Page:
Vahisha Hasan is a grassroots faith organizer and activist, living at the intersections of faith, social justice, and mental health. In Arabic, Vahisha means life and Hasan means to make things better. Speaking life and making things better permeate her ministry, love for people, and efforts in every intersection. She graduated from The University of North Carolina at Chapel Hill with a bachelor’s degree in Communication with a concentration in Interpersonal Organization. She also graduated from Gardner-Webb University in Boiling Spring NC with a dual Master’s of Divinity and a Master’s of Mental Health Counseling with an Education Specialist Certification. She is currently working toward licensure as a Licensed Professional Counselor and plans to advocate for and walk with her clients towards holistic health in these essential areas. Vahisha is also an advocate in her local community as a Core Member of SURJ of Asheville (Showing Up For Racial Justice) which is a Caucasian led organization that seeks to actively dismantle racism through intentional education, organized action, and coalition building by supporting efforts of people of color to do the same. She is also a board member and facilitator for Building Bridges of Asheville where she organizes content for and guides sessions on fostering better relationships between the races by going beyond racism through an intentional 10 week process to gain mutual understanding and respect.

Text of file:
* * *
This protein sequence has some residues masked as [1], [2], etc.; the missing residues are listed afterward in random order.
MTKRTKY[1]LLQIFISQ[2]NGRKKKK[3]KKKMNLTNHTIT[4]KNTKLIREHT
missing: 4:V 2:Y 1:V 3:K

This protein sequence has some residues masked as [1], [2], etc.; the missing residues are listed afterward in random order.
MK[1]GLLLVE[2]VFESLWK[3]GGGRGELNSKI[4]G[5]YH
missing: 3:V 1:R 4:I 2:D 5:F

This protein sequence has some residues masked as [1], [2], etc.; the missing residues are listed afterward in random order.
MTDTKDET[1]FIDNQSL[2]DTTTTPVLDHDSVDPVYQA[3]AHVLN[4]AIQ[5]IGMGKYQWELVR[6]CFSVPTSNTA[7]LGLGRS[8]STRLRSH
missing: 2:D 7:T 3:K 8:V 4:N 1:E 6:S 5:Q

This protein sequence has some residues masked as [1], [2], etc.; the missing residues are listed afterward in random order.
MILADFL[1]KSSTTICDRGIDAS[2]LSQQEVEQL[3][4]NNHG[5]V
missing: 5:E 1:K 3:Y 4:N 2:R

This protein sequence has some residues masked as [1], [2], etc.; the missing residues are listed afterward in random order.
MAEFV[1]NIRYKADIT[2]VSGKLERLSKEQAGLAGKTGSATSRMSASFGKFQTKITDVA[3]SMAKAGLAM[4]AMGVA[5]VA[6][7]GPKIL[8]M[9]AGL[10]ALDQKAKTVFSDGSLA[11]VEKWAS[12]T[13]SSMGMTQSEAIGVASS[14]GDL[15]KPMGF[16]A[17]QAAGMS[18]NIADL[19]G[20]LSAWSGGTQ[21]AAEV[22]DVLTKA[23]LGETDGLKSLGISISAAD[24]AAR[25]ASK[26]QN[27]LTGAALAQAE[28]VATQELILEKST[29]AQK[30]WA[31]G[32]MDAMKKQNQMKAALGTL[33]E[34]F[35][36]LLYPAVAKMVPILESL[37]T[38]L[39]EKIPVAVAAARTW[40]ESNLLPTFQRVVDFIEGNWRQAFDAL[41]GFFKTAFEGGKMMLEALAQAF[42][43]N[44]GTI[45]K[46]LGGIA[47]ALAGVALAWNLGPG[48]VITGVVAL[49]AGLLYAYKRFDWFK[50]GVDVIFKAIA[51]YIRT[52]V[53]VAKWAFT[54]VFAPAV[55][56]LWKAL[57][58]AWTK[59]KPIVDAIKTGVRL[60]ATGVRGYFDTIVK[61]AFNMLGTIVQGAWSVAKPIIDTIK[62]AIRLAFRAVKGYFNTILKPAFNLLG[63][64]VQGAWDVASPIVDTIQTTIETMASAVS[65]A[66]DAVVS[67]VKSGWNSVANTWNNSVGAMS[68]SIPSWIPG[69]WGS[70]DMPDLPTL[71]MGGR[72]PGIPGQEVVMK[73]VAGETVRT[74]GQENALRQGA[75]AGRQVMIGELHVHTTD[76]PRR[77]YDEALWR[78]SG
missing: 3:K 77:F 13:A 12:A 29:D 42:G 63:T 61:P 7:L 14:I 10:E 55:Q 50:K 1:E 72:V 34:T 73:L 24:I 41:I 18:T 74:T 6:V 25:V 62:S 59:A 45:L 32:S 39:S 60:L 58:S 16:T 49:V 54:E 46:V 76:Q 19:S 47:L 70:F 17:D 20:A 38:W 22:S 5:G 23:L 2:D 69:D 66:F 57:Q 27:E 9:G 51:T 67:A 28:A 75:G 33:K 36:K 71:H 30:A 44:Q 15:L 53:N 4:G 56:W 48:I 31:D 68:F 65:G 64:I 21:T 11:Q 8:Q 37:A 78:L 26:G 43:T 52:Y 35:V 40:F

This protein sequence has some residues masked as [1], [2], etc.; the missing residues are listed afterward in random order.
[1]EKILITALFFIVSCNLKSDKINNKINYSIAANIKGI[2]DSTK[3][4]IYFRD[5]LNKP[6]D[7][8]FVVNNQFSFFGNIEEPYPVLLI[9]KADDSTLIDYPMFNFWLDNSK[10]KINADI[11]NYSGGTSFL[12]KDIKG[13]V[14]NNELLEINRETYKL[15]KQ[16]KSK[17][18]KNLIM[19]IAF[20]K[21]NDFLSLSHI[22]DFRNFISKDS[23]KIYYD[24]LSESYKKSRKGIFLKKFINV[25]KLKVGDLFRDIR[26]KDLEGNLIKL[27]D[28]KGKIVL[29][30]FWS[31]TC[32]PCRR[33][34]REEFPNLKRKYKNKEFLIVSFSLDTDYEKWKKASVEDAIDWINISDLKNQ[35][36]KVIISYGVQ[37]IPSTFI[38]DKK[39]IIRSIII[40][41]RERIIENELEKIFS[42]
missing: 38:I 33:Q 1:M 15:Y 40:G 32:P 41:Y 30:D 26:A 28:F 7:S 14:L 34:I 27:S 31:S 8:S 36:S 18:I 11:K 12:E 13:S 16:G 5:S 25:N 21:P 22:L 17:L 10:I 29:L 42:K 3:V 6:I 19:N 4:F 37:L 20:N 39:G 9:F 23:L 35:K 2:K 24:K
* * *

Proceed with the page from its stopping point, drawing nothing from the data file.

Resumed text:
Intersectionality in the Black Church: Strengths and Struggles
The black church is a unique and culturally rich faith community that has served as a source of support and leadership for black people as we battled not just in spiritual warfare but freedom, self-determination, social justice, racial equity, human and civil rights, and coalition building. The western black church began with enslaved faith leaders who learned to read the Bible when it was illegal and harbored secret meetings where the Word served as a source of comfort, hope, and liberation. The black church continued to serve as the common gathering place for revolution and birthed great leaders for civil rights and pioneers of education, arts, music, and politics. The black church is now a diverse compilation of denominations that still leads and serves its community but the modern world has brought intersectionality that the black church is less clear on how to maneuver. This session is a panel format of black faith leaders and those invested in the black church who will explore these intersections as they uniquely impact the future of the black church.